John Donne was to most, considered a metaphysical poet, or a poet who finds their inspiration on expressing the world not as it would be universally revealed but in the world as science and philosophy account it. The poem "The Apparition" lacks many of the general characteristics that distinguish metaphysical poetry but continues to be classified as a metaphysical representation (Norton, 1). "The Apparition" contains at least three transformations of feeling. The manifestation success of this relationship gives the speaker so much pleasure that he revokes the suggestion he suggested in the beginning, the idea of threatening his lover into more agreeable behavior because he believes he would enjoy her chastisement more than her reformation. The speaker of the poem seems to feel that spite appears more reputable than vice. In this thinking the speaker seems to not only threaten her as she is awake but also in her sleep.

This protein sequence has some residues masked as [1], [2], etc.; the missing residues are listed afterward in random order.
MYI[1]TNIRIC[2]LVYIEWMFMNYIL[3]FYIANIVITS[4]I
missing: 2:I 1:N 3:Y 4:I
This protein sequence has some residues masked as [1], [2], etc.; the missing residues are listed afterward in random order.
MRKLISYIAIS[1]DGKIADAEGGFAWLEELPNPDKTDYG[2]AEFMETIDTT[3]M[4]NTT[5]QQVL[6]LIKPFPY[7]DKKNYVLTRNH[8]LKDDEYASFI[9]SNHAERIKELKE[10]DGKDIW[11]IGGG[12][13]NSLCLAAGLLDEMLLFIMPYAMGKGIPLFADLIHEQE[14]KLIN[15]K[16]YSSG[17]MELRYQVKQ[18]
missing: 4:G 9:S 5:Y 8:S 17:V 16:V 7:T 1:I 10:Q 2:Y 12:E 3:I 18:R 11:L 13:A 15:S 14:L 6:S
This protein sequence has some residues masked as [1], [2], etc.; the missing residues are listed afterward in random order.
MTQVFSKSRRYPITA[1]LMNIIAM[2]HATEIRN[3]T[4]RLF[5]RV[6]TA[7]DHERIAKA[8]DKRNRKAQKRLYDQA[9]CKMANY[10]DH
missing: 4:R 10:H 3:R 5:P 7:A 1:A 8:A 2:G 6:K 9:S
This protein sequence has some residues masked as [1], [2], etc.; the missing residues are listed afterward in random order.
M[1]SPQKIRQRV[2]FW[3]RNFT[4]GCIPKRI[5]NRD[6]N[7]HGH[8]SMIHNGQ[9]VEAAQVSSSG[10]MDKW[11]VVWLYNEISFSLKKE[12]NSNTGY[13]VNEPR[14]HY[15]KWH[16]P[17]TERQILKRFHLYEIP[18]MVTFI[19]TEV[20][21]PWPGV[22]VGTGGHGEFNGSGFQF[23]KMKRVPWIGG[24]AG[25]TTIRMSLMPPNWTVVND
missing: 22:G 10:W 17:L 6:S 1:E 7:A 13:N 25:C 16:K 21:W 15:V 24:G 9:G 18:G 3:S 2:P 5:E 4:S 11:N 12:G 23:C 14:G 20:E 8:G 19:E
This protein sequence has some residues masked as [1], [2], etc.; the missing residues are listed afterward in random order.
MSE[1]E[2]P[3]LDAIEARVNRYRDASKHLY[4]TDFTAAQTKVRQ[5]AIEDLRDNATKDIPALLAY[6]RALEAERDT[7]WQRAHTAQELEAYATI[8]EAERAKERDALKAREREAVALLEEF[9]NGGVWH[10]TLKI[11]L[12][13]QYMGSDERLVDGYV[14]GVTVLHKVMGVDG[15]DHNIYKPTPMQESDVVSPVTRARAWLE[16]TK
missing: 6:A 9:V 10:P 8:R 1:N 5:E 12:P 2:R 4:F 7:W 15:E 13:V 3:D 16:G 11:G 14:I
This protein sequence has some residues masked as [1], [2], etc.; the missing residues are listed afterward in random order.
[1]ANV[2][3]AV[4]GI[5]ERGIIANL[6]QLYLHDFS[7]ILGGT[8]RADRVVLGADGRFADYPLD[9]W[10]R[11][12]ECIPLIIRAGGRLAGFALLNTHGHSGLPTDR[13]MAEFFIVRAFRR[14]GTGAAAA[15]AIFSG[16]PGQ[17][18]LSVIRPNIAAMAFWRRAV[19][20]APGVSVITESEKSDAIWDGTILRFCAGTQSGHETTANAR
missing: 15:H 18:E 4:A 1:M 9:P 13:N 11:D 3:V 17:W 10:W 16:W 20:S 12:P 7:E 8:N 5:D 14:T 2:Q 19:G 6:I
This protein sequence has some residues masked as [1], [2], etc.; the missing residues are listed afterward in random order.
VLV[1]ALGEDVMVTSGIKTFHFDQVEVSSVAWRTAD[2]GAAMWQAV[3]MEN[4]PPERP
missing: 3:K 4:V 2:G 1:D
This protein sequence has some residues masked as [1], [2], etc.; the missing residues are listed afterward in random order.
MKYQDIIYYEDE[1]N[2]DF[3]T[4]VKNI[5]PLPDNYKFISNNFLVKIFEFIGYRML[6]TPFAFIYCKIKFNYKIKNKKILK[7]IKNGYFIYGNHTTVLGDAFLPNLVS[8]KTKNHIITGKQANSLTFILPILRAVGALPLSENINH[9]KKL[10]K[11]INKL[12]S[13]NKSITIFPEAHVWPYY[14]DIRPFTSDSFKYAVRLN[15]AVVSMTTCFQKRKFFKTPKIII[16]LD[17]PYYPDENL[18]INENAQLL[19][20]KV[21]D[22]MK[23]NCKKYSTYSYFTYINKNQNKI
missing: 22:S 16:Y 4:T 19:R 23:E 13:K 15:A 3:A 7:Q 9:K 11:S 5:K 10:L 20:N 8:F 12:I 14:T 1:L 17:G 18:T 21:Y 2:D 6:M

"The Apparition" announces the theme in the beginning, a theme that was very well-used at this time especially by Shakespeare, the death of an adoring man because of the malice of the woman he loves. The speaker addresses his mistress as murderess, during the Elizabethan era when a poet is being killed or wounded, this usually means he has been rejected. "When by thy scorn, O murderess, I am dead" (Line 1). The speaker is accusing his lover that because of her disdain she has killed something inside of him. The speaker states that because she has rejected him, she believes herself to be free from all of his harsh words and begging. " And that thou think'st thee free / From all solicitation from me" (2-3). This entails that because she has rejected him she believes he will not bother her again, and he is saying how wrong she is. The rejected and envious lover then promises that his ghost will haunt her when she is lying in bed with her other lover. "Then shall my ghost come to thy bed / And thee, feigned vestal, in worse arms shall see" (4-5). His...
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